Data format

The accepted data format for ccmean is a dataframe as shown below with observations in rows. Columns detail the id for the observation, start and stop time for a time interval, the cost for the interval, the overall survival for the individual and a censoring indicator (1 = fully observed, 0 = censored). The dataset may contain multiple rows for the same individual detailing a cost history. If cost history is available, including it may lead to better estimates.

df <- data.frame(id    = c("A", "A", "A", "B" ,"C", "C", "D"),
                 start = c(1, 30, 88, 18, 1, 67, 43),
                 stop  = c(1, 82, 88, 198, 5, 88, 44),
                 cost  = c(550, 1949, 45, 4245, 23, 567, 300),
                 delta = c(0, 0, 0, 0, 1, 1, 1),
                 surv  = c(343, 343, 343, 903, 445, 445, 652))
id start stop cost delta surv
A 1 1 550 0 343
A 30 82 1949 0 343
A 88 88 45 0 343
B 18 198 4245 0 903
C 1 5 23 1 445
C 67 88 567 1 445
D 43 44 300 1 652

Estimating the mean cost

The estimated average cost for the dataset shown above, is now calculated using ccmean.

#> Warning: replacing previous import 'dplyr::first' by 'data.table::first'
#> when loading 'ccostr'
ccmean(df, L = 1000)
#> ccostr - Estimates of mean cost with censored data
#>   Observations Individuals FullyObserved Limits TotalTime MaxSurvival
#> N            7           4             2   1000      2343         903
#>     Estimate  Variance       SE    0.95LCL  0.95UCL
#> AS 1919.7500 849025.06 921.4256  113.75590 3725.744
#> CC  445.0000  21025.00 145.0000  160.80000  729.200
#> BT  296.6667  13618.21 116.6971   67.94038  525.393
#> ZT  504.7500 283732.74 532.6657 -539.27475 1548.775
#> Mean survival time: 666.67 With SE: 108.12

Simulation of data

ccostr also includes a function for simulating data in the correct format based on the method from (Lin et al, 1997).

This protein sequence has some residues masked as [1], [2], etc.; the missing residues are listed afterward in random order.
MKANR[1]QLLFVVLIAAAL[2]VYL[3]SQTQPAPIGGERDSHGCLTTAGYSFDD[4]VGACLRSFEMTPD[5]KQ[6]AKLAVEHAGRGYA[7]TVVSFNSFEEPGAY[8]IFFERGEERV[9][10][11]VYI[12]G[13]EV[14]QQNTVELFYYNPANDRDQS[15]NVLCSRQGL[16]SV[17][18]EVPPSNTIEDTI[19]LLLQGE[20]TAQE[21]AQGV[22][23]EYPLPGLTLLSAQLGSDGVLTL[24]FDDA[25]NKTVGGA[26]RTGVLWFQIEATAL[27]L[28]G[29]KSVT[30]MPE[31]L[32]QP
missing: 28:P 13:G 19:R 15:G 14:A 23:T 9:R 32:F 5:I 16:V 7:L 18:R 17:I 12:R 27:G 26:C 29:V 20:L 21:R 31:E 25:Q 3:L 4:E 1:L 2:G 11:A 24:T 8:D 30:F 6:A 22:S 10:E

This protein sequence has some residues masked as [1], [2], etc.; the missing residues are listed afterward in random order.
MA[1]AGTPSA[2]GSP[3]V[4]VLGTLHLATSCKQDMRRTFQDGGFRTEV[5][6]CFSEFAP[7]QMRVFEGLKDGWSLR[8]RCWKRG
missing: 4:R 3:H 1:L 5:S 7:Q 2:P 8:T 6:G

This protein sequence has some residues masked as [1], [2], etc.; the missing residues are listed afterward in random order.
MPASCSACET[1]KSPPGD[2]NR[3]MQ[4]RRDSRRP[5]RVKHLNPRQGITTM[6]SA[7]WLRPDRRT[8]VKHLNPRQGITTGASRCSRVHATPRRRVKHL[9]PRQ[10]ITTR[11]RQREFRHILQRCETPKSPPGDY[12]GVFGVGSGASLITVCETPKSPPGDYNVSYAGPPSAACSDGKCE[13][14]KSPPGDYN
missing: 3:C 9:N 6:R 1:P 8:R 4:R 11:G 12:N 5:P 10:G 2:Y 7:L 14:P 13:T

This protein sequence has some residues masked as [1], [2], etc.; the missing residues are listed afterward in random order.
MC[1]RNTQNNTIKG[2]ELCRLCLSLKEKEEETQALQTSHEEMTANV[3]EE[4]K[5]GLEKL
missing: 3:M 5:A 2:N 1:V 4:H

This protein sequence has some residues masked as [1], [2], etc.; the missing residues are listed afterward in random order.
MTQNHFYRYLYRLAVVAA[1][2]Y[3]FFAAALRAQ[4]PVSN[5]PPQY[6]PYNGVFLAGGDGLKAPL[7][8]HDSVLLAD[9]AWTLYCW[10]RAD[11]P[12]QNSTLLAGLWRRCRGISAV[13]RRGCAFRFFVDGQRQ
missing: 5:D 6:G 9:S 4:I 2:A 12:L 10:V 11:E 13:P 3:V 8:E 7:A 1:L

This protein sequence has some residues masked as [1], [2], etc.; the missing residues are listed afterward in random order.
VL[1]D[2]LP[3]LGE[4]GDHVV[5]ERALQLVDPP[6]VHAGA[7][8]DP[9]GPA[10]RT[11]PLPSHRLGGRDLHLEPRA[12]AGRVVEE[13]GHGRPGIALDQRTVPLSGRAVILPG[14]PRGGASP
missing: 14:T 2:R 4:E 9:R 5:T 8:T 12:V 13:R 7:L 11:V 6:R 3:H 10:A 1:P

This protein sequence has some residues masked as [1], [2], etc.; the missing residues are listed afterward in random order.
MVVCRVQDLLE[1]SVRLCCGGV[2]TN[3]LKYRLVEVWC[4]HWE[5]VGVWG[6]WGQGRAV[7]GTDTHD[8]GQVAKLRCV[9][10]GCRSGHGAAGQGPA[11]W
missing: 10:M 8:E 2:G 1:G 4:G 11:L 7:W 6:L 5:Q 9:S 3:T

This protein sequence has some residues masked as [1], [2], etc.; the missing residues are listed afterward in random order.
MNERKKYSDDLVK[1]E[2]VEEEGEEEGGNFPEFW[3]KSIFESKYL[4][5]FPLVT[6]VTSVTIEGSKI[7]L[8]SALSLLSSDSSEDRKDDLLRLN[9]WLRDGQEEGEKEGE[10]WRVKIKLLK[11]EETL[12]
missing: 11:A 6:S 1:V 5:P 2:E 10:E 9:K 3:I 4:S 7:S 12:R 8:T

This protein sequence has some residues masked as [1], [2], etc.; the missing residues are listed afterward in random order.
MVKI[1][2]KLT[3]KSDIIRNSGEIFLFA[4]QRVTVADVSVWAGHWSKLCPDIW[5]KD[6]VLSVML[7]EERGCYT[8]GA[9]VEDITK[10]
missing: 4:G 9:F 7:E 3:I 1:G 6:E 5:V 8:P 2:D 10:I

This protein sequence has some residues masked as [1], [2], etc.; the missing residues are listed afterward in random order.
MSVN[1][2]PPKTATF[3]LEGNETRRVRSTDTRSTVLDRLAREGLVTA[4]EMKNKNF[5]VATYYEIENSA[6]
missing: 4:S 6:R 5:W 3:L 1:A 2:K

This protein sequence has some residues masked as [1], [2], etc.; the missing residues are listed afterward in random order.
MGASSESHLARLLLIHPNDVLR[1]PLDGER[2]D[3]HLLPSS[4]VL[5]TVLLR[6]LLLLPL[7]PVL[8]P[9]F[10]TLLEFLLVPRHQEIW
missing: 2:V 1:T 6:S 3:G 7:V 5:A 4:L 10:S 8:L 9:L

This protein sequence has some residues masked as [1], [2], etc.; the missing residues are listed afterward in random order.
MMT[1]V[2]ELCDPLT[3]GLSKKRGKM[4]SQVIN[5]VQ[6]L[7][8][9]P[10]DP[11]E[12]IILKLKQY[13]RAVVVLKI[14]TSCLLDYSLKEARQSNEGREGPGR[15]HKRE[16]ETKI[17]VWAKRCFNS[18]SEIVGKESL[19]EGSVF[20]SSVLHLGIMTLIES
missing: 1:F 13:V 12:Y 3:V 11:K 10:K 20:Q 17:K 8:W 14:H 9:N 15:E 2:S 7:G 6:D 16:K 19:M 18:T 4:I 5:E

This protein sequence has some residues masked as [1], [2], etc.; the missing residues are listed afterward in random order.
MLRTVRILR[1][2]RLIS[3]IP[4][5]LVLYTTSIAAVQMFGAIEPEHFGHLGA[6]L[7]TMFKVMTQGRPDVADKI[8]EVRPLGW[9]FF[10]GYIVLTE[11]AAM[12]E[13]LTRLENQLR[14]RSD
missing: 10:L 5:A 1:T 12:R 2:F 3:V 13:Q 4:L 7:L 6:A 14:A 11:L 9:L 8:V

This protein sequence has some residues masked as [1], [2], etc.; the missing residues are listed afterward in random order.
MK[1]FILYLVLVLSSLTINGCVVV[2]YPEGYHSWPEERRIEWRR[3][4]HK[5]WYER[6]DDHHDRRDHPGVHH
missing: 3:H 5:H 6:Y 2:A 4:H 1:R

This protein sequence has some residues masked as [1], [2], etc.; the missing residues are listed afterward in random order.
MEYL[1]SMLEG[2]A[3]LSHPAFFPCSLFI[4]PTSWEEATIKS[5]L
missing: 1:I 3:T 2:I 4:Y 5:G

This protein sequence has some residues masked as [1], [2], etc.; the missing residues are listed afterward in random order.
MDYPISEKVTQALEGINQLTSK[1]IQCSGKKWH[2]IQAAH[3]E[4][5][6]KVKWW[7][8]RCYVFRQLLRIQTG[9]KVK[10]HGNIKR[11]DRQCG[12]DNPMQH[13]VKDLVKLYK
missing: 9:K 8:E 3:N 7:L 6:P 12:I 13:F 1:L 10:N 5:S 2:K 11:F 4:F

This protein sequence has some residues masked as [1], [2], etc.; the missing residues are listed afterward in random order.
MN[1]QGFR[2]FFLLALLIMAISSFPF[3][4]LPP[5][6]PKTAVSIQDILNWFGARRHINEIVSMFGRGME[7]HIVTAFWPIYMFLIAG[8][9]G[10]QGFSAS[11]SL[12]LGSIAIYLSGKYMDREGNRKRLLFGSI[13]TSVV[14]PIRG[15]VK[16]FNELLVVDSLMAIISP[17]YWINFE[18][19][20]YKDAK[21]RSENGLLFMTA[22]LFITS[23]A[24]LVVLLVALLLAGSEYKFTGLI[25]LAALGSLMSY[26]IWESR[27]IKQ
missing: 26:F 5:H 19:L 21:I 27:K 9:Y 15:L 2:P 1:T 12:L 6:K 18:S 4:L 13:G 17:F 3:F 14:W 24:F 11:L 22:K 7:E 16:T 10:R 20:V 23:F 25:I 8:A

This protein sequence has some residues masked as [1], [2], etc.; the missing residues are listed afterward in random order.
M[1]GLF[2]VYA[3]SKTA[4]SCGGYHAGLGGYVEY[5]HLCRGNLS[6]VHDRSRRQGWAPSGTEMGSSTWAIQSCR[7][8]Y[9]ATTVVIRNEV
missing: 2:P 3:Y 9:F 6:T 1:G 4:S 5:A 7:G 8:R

# With the uniform distribution the true mean is 40.000, see documentation for further details.
sim <- simCostData(n = 1000, dist = "unif", censor = "heavy", L = 10)
#> ccostr - Estimates of mean cost with censored data
#>   Observations Individuals FullyObserved   Limits TotalTime MaxSurvival
#> N         4109        1000           593 9.970939  3591.758    9.970939
#>    Estimate Variance       SE  0.95LCL  0.95UCL
#> AS 29324.66 187561.2 433.0833 28475.82 30173.51
#> CC 38682.71 132458.2 363.9480 37969.37 39396.04
#> BT 40458.67 139632.8 373.6747 39726.27 41191.08
#> ZT 40504.96 141481.2 376.1398 39767.73 41242.20
#> Mean survival time: 5.1 With SE: 0.11


  1. Lin, D. Y., E. J. Feuer, R. Etzioni, and Y. Wax. (1997) “Estimating Medical Costs from Incomplete Follow-Up Data”, Biometrics 53:2, 419-34.

  2. Bang, H., A.A. Tsiatis (2000) “Estimating medical costs with censored data”, Biometrika 87:2, 329-43.

  3. Zhao, H., and T. Lili. (2001) “On Estimating Medical Cost and Incremental Cost-Effectiveness Ratios with Censored Data”, Biometrics 57:4, 1002-8.